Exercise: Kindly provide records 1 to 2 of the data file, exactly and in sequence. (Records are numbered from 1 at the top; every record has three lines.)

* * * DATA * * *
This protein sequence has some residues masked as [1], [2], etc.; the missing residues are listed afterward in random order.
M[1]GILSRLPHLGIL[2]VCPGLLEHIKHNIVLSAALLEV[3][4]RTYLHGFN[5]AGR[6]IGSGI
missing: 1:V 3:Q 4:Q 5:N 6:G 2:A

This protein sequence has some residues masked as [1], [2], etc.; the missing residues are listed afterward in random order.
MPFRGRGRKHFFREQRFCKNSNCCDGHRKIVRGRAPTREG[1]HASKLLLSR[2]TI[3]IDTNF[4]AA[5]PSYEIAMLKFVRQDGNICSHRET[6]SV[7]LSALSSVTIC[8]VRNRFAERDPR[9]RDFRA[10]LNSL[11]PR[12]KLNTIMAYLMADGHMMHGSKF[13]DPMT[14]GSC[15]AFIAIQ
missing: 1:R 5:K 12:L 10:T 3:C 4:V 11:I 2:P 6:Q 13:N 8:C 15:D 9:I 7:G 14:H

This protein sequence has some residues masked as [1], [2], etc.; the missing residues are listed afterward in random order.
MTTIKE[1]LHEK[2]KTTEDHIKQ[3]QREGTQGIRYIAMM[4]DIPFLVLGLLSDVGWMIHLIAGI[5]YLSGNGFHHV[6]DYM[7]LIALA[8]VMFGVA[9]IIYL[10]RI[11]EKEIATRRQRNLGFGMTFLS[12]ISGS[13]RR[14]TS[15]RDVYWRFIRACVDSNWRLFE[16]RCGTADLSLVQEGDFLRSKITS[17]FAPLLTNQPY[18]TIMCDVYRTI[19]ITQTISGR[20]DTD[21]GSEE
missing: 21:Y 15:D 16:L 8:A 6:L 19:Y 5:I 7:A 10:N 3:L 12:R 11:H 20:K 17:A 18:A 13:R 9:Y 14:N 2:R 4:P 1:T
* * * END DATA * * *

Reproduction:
This protein sequence has some residues masked as [1], [2], etc.; the missing residues are listed afterward in random order.
M[1]GILSRLPHLGIL[2]VCPGLLEHIKHNIVLSAALLEV[3][4]RTYLHGFN[5]AGR[6]IGSGI
missing: 1:V 3:Q 4:Q 5:N 6:G 2:A

This protein sequence has some residues masked as [1], [2], etc.; the missing residues are listed afterward in random order.
MPFRGRGRKHFFREQRFCKNSNCCDGHRKIVRGRAPTREG[1]HASKLLLSR[2]TI[3]IDTNF[4]AA[5]PSYEIAMLKFVRQDGNICSHRET[6]SV[7]LSALSSVTIC[8]VRNRFAERDPR[9]RDFRA[10]LNSL[11]PR[12]KLNTIMAYLMADGHMMHGSKF[13]DPMT[14]GSC[15]AFIAIQ
missing: 1:R 5:K 12:L 10:T 3:C 4:V 11:I 2:P 6:Q 13:N 8:C 15:D 9:I 7:G 14:H